Guerini Challenger Gun Test by Mike Yardley
When a new competition gun appears it is always something of interest to clay busters. We have seen quite a few new guns in recent years, and, with the exception of the recent Browning 725 (and previously the Cynergy), most have been pretty pricey. The test gun, a Guerini Challenger 32 is not cheap, but, with an RRP of £2,495 it is not out of reach to ordinary mortals either (and the less embellished Summit is £2,035. Perazzis and Kemens, great guns though they are, are three or more times that money these days (although they do offer bespoke build built into the price). The only close competitor might be the drop lock Zoli Z gun which is more costly too, or, the excellent Grade V Miroku MK38. The Challenger, however, (like the Summit) also comes in a high rib version which has been attracting considerable attention on the clay circuits.
Guerini have been going from strength to strength since they appeared in the UK in 2005. You certainly might be forgiven for mistaking the new Challenger from being a product of a more expensive stable, moreover. Guerini guns typically offer solid mechanics and a lot of finish for their price point. This one is no exception. It's all part of the miracle of computer technology which is not only applied to the mechanical aspects, but, to decoration too. There are many new laser processes being developed to engrave. Some are so good that it is hard to tell laser from hand cut engraving now (the difference if you look hard is that lasers can only cut down – there is no side cut). I think it is great, guns like this look much better than their equivalents of a generation ago. And, they are getting better and better, and being made to ever finer tolerances. Even the great London names make their guns primarily by machine these days.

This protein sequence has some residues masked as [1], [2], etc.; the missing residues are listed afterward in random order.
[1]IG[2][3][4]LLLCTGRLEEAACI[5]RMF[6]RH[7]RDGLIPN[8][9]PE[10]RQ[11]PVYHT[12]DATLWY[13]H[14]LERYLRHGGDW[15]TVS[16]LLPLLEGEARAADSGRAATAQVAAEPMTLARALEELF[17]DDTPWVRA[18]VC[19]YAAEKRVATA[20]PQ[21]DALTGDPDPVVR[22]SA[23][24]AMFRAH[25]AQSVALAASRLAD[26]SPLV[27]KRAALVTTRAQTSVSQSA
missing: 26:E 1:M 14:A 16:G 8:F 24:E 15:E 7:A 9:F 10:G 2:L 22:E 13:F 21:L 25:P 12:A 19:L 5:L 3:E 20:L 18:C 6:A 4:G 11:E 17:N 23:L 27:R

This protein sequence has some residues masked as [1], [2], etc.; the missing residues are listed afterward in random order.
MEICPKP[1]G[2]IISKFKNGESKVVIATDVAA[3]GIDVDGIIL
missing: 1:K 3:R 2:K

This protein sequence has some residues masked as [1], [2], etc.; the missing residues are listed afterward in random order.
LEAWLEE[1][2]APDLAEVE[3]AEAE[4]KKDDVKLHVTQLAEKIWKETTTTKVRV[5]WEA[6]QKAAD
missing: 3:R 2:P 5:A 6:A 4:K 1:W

First impressions of the test gun are that it is attractive, well engraved, nicely stocked and quite big! This is a 32 which hits the scales at 8 pounds there is a 34” version on offer too, though the 30s and 32s are usually my preference. The barrels on the Challenger are monobloc – seeing anything else now is the exception (although Browning held out with demi-lump until half way through the 425.) The barrels are equipped with extended multi chokes. The 10mm ventilated sighting rib and the side ribs are ventilated. The tubes are straight (not to be taken for grant as I have too frequently noted). Internal and external presentation is good.
The internal bore diameter is 18.6mm. This is wider than many Italian guns, and my preference in a competition gun (it really does seem to reduce felt recoil although comb shape is also important). The barrels of the Challenger weigh 1530 grammes. This is surprisingly light (many gun approach or exceed 1600 grams) and contributes to good handling qualities. The factory multi chokes are quite long and contribute to a slightly forward balance. The gun feels right, though, and the barrels are certainly not too heavy (or, indeed too light).